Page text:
Repositioning cruises serve a crucial function in the global cruise industry, but they are often overlooked. This is at least partially understandable, given that only certain people can take advantage of the discounts and deals offered by a repositioning cruise, and also that cruise lines often don’t explicitly advertise these voyages as “repositioning cruises.” This latter point is important, as it can cause people to operate on the mistaken assumption that not many cruise lines actually offer repositioning cruises. In fact, almost all the major cruise lines, and a number of smaller cruise lines as well, operate repositioning cruises. They have to relocate their ships somehow, and they may as well transport their vessels with lots of paying customers on board.
First, let’s take a look at the list of cruise lines (listed in alphabetical order) that offer respositioning cruises. It is possible that we missed a cruise line – there are scores of them – and of course it is not guaranteed that every one of these companies is advertising a repositioning cruise at any given time of the year, but the list should be close to comprehensive, and all the cruise lines should offer at least one respositioning cruise a year.
Azamara Club Cruises
Croisières de France (CDF)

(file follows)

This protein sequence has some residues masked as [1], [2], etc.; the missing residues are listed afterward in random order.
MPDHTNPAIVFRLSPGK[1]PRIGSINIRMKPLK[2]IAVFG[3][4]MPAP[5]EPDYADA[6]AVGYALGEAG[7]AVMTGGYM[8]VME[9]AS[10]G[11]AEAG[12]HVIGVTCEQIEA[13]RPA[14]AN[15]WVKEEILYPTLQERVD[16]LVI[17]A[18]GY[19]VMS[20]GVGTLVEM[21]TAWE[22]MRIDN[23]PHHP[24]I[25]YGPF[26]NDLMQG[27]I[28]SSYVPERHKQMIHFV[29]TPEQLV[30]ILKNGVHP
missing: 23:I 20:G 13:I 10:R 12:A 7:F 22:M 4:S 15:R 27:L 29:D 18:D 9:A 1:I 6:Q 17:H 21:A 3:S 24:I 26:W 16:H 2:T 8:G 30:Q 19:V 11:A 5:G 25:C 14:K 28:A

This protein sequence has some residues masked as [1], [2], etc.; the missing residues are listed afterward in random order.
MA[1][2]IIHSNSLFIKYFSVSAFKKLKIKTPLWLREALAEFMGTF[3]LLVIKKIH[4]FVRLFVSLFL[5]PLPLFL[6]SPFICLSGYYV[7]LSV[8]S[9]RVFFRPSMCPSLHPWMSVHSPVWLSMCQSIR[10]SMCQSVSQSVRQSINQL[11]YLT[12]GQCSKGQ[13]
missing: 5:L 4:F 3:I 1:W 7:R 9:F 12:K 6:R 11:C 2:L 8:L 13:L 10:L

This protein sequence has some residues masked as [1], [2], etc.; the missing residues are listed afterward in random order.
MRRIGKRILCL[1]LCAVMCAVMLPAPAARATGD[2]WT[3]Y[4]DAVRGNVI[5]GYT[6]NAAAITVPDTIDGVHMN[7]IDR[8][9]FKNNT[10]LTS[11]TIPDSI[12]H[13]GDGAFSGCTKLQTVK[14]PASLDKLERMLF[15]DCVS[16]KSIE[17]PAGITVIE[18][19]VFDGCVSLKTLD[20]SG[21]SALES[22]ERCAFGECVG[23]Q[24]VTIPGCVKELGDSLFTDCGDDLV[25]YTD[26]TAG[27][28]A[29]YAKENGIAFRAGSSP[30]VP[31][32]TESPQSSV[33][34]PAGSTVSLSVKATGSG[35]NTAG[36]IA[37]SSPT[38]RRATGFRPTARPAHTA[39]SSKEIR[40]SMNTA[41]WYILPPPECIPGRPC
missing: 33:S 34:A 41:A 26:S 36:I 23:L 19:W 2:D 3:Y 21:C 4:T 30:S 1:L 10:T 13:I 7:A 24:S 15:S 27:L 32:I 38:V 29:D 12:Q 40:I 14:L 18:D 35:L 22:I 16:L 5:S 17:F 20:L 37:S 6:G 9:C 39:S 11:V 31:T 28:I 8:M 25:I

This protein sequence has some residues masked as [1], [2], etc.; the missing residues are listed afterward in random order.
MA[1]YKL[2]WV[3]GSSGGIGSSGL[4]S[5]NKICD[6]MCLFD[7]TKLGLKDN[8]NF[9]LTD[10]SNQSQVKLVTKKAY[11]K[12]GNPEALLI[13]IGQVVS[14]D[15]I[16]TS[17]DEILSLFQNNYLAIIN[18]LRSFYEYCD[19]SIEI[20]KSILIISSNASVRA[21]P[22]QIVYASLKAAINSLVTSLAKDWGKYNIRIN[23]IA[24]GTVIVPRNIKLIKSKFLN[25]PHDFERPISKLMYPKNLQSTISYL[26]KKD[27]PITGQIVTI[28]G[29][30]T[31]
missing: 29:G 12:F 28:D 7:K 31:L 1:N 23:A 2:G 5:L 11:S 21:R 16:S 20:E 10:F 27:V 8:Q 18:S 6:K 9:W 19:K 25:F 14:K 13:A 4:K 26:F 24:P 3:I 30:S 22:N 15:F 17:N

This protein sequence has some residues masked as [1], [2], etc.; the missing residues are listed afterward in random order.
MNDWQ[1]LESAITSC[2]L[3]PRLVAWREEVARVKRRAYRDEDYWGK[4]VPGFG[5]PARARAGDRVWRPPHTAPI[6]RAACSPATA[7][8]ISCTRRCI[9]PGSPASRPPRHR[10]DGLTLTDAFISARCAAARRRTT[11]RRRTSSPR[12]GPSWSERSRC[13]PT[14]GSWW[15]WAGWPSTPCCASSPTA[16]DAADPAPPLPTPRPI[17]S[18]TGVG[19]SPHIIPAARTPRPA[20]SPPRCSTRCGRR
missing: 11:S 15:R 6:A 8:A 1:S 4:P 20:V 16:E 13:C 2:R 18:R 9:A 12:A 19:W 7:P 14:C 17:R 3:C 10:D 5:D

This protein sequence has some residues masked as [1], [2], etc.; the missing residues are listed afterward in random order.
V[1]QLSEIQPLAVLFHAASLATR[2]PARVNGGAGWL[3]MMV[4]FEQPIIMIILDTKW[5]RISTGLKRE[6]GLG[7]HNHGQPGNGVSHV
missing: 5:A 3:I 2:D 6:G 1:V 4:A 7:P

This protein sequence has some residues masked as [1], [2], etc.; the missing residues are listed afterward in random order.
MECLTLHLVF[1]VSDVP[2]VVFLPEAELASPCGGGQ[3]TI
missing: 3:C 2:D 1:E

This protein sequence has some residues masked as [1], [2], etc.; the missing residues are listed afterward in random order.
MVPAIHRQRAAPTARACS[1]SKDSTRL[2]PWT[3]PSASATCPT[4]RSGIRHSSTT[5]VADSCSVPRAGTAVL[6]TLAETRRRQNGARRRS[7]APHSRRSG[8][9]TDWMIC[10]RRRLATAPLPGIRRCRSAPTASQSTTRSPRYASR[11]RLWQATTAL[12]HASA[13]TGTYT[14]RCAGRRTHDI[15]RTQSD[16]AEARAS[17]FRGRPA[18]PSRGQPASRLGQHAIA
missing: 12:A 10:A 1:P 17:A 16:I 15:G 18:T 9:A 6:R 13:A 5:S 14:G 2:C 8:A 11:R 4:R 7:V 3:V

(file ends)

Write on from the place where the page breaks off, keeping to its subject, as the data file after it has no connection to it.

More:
Paul Gauguin Cruises
The list is fairly self-explanatory – you can book repositioning cruises with these cruise lines – but we’ll note a couple of things about it. First, this is a very diverse list. The huge cruise lines are of course represented (Carnival, Royal Caribbean, etc.), but so are lots of small lines, which tend to be the companies that attempt to fill specific niches of the market. You have companies like Seabourn and Silversea offering luxury cruises, and cruise lines like CDF that primarily cater to french-speaking passengers, to give a couple of examples. The variety one finds in the larger cruise industry is reflected in the world of repositioning cruises. Second, and obviously, the number of repositioning cruises offered by each of these cruise lines in any given year varies widely. For example, a fairly small line like Fred. Olson only offers one repositioning cruise in the next year – from Santiago, Chile to Sydney, Australia – whereas some of the larger lines offer dozens. However, the number of repositioning cruises offered is not only a function of a cruise line’s size. Carnival is the largest cruise line in the world, yet it offers far fewer repositioning cruises than, for instance, Norwegian. (To be sure, Norwegian is still a large cruise line, but it is not nearly the size of Carnival.) The number of repositioning cruises is of course partially tied to the size of a cruise line, but the needs of a company are more relevant. Some cruise lines shift ships around a lot more, which necessitates more repositioning cruises.
Clearly, there is no shortage of cruise lines that offer repositioning cruises. If you are interested in taking one of these cruises, this is a good thing, as you’ll have more options to choose from as you deliberate about your vacation. You might even get to sail with your favorite cruise line, or in any case you should be able to find one that suits your needs, whatever those needs may be.
If you want to learn more about repositioning cruises, check out the rest of the articles (that are not already linked to above) in our series about them: